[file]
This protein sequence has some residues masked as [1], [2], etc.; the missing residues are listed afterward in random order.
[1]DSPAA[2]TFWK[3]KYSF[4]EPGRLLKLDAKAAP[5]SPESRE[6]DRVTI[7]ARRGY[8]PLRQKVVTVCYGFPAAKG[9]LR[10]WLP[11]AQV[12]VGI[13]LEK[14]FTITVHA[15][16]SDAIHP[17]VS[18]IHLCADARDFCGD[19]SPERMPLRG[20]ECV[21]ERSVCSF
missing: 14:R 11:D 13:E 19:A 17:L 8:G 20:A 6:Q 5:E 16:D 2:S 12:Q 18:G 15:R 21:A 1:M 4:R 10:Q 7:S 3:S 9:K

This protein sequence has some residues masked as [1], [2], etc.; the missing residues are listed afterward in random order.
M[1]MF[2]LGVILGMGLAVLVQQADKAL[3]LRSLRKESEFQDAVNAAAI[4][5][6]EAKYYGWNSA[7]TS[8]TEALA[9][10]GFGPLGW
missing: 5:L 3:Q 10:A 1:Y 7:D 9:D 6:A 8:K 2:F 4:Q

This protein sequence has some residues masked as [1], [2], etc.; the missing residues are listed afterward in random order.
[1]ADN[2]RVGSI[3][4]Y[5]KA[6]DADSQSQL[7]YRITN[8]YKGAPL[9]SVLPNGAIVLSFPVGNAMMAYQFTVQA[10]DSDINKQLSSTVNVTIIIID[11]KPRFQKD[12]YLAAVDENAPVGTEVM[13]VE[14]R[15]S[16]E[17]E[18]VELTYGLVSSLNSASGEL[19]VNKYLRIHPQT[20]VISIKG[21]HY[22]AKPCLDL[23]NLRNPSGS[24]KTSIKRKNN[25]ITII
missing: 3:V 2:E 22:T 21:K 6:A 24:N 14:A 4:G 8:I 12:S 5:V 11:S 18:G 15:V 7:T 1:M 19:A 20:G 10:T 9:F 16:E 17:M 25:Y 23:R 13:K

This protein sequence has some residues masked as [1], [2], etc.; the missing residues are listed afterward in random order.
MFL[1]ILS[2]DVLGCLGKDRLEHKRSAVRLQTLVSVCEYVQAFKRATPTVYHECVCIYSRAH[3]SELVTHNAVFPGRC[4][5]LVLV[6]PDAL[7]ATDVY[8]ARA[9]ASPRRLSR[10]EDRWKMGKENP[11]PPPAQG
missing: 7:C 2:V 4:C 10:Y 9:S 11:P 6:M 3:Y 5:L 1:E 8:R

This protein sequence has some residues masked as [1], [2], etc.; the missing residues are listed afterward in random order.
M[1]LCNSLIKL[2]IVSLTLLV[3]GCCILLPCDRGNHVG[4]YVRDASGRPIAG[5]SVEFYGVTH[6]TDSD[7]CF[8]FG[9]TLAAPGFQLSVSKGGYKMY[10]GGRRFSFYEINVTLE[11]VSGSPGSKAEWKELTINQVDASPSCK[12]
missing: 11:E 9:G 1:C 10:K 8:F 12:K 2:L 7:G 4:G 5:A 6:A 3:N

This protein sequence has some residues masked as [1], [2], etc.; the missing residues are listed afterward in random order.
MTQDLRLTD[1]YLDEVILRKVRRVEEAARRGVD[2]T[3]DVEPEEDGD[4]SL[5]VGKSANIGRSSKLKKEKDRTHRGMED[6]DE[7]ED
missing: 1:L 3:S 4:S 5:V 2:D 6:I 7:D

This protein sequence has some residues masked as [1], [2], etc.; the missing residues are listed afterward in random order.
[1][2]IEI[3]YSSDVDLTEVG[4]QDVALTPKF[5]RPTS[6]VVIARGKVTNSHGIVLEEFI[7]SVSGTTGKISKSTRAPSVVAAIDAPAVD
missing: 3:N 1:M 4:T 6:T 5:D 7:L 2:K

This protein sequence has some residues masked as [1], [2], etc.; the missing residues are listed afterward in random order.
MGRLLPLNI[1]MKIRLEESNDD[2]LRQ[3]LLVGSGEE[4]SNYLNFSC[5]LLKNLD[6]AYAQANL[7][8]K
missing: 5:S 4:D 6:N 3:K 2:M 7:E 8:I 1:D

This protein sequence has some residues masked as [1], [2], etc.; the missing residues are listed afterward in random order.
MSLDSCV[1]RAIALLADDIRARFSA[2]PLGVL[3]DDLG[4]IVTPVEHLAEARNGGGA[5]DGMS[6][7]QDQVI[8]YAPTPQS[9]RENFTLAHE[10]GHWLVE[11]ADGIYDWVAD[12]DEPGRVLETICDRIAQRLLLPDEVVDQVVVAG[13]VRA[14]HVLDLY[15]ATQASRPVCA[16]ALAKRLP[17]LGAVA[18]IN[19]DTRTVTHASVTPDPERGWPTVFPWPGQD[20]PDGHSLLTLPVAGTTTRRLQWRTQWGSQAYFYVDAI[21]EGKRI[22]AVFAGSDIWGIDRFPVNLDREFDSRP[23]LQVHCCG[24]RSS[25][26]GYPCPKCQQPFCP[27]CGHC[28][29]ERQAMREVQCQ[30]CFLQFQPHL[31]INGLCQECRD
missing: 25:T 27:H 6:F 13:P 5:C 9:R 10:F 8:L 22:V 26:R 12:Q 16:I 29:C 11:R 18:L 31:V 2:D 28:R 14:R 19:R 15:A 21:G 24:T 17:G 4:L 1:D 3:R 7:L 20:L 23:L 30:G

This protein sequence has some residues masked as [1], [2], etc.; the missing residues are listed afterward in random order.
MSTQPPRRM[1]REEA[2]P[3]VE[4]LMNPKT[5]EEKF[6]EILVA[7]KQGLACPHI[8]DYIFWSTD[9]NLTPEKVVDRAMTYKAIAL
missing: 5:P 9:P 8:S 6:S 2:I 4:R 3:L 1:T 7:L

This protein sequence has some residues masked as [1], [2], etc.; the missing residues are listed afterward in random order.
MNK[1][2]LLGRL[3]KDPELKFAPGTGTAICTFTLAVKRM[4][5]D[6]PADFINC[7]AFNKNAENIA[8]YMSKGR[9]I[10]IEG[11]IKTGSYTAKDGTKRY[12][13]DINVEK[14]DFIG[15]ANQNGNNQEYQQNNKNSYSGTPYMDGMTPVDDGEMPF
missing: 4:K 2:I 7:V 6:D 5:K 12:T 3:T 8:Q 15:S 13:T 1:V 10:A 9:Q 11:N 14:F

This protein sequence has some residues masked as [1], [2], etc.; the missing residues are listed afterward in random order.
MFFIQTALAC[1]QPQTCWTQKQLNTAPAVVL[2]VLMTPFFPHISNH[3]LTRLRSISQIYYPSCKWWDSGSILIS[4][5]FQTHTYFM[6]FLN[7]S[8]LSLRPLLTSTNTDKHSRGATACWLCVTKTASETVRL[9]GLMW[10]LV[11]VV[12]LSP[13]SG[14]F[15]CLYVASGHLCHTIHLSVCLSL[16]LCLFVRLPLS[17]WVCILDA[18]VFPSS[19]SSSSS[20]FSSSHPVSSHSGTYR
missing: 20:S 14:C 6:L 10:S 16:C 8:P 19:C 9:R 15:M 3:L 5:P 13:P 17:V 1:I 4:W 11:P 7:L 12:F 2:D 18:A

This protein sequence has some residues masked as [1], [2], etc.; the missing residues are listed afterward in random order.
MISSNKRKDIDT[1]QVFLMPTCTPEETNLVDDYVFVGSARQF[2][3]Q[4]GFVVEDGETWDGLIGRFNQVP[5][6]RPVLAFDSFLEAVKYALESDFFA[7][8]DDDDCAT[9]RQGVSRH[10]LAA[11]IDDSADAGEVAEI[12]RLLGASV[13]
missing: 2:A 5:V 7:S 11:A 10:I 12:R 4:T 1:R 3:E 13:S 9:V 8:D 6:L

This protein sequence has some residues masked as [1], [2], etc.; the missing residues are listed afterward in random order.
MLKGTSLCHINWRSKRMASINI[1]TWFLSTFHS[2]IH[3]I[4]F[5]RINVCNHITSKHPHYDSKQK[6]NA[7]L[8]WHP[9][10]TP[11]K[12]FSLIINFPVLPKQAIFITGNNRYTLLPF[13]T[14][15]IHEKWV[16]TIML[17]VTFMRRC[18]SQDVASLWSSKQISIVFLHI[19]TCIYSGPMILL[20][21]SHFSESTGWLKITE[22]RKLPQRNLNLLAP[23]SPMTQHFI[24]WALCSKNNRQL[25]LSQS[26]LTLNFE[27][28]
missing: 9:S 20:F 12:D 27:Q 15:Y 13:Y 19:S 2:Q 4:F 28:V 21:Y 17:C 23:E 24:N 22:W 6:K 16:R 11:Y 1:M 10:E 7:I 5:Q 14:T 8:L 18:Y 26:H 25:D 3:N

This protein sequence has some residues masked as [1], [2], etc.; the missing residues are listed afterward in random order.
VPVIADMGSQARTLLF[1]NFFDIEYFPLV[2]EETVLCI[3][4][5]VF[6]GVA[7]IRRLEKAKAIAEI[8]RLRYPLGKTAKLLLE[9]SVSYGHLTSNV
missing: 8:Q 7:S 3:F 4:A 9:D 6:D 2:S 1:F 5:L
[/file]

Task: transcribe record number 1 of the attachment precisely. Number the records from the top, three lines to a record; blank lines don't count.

This protein sequence has some residues masked as [1], [2], etc.; the missing residues are listed afterward in random order.
[1]DSPAA[2]TFWK[3]KYSF[4]EPGRLLKLDAKAAP[5]SPESRE[6]DRVTI[7]ARRGY[8]PLRQKVVTVCYGFPAAKG[9]LR[10]WLP[11]AQV[12]VGI[13]LEK[14]FTITVHA[15][16]SDAIHP[17]VS[18]IHLCADARDFCGD[19]SPERMPLRG[20]ECV[21]ERSVCSF
missing: 14:R 11:D 13:E 19:A 17:L 8:G 20:A 6:Q 5:E 16:D 2:S 12:Q 18:G 15:R 21:A 1:M 4:R 10:Q 7:S 3:S 9:K